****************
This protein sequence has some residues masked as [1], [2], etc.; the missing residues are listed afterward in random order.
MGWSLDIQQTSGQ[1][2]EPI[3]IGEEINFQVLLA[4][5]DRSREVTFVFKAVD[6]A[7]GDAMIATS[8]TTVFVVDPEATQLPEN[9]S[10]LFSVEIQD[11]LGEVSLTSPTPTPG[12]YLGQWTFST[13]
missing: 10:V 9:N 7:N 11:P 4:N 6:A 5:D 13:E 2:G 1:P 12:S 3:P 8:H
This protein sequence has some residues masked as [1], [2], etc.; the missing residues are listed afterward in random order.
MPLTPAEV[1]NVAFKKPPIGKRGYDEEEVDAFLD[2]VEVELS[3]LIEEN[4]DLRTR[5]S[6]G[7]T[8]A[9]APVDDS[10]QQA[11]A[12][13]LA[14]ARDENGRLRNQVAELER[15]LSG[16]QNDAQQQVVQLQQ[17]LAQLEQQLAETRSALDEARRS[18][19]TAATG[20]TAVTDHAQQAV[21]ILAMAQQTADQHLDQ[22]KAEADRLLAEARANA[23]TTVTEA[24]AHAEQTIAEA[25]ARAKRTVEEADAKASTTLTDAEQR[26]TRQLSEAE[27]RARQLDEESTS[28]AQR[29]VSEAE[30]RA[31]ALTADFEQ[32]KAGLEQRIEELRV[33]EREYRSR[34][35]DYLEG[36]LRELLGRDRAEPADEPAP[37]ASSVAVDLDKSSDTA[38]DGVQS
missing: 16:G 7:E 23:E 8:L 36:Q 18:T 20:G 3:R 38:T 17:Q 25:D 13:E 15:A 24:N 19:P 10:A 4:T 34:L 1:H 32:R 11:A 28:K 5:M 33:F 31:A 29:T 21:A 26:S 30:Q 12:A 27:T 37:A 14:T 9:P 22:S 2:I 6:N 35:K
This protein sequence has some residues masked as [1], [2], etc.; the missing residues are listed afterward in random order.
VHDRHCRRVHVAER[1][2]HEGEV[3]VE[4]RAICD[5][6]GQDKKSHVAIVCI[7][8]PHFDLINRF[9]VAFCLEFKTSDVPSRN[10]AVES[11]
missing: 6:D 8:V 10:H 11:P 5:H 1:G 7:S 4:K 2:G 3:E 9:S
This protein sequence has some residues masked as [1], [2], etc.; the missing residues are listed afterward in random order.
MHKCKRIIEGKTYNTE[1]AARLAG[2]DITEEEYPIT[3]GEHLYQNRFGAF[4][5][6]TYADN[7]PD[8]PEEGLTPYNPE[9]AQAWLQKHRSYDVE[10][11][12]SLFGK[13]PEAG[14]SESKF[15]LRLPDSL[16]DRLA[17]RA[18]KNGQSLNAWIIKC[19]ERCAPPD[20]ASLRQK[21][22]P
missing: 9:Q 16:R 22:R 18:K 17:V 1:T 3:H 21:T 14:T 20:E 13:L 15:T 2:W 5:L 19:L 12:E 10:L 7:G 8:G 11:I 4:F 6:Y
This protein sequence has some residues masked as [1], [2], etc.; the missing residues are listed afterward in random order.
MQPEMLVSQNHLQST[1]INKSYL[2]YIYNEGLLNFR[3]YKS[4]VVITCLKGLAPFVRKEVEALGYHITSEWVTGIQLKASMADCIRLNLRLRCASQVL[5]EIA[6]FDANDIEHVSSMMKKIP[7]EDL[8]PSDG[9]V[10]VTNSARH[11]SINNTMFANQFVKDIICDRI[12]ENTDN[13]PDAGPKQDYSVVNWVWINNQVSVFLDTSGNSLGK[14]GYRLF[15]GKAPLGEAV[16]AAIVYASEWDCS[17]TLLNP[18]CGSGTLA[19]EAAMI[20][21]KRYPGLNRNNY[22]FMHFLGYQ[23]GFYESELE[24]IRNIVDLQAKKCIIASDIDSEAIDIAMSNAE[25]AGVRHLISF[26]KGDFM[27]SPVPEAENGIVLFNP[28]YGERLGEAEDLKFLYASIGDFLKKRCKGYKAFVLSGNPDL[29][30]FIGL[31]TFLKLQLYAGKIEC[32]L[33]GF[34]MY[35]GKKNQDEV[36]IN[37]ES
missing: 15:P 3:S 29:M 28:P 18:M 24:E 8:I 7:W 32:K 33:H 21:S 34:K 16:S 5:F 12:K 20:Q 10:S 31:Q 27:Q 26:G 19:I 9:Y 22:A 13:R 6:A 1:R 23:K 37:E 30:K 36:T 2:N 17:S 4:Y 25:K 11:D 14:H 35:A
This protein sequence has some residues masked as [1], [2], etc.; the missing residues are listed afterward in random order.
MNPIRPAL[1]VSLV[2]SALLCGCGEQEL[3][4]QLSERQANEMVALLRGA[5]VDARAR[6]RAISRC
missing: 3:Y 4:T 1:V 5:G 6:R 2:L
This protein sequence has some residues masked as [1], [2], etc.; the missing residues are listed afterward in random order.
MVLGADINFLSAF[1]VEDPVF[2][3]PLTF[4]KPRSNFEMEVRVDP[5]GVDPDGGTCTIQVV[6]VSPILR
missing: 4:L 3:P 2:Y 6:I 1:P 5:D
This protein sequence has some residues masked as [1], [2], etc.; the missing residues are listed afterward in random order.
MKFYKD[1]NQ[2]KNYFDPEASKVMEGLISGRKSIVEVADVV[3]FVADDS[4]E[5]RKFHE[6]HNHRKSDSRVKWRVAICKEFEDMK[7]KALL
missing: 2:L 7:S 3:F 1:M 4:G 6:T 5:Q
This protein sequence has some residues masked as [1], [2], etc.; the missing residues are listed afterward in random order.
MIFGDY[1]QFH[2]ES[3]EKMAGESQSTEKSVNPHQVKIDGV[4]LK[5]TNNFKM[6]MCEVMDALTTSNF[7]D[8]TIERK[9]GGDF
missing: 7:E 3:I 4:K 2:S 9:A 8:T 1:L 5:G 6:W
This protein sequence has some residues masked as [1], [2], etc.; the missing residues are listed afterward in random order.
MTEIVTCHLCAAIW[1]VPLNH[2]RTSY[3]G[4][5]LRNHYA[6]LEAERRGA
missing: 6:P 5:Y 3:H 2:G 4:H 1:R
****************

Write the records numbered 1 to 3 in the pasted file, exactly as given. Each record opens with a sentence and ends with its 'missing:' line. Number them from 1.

This protein sequence has some residues masked as [1], [2], etc.; the missing residues are listed afterward in random order.
MGWSLDIQQTSGQ[1][2]EPI[3]IGEEINFQVLLA[4][5]DRSREVTFVFKAVD[6]A[7]GDAMIATS[8]TTVFVVDPEATQLPEN[9]S[10]LFSVEIQD[11]LGEVSLTSPTPTPG[12]YLGQWTFST[13]
missing: 10:V 9:N 7:N 11:P 4:N 6:A 5:D 13:E 2:G 1:P 12:S 3:P 8:H
This protein sequence has some residues masked as [1], [2], etc.; the missing residues are listed afterward in random order.
MPLTPAEV[1]NVAFKKPPIGKRGYDEEEVDAFLD[2]VEVELS[3]LIEEN[4]DLRTR[5]S[6]G[7]T[8]A[9]APVDDS[10]QQA[11]A[12][13]LA[14]ARDENGRLRNQVAELER[15]LSG[16]QNDAQQQVVQLQQ[17]LAQLEQQLAETRSALDEARRS[18][19]TAATG[20]TAVTDHAQQAV[21]ILAMAQQTADQHLDQ[22]KAEADRLLAEARANA[23]TTVTEA[24]AHAEQTIAEA[25]ARAKRTVEEADAKASTTLTDAEQR[26]TRQLSEAE[27]RARQLDEESTS[28]AQR[29]VSEAE[30]RA[31]ALTADFEQ[32]KAGLEQRIEELRV[33]EREYRSR[34][35]DYLEG[36]LRELLGRDRAEPADEPAP[37]ASSVAVDLDKSSDTA[38]DGVQS
missing: 16:G 7:E 23:E 8:L 36:Q 18:T 20:G 3:R 38:T 17:Q 25:D 13:E 15:A 24:N 19:P 10:A 4:T 34:L 1:H 32:R 11:A 28:K 5:M 33:F 31:A 29:T 21:A 26:S 30:Q 12:A 27:T 37:A 14:T 9:P 22:S 2:I 6:N 35:K
This protein sequence has some residues masked as [1], [2], etc.; the missing residues are listed afterward in random order.
VHDRHCRRVHVAER[1][2]HEGEV[3]VE[4]RAICD[5][6]GQDKKSHVAIVCI[7][8]PHFDLINRF[9]VAFCLEFKTSDVPSRN[10]AVES[11]
missing: 6:D 8:V 10:H 11:P 5:H 1:G 7:S 4:K 2:G 3:E 9:S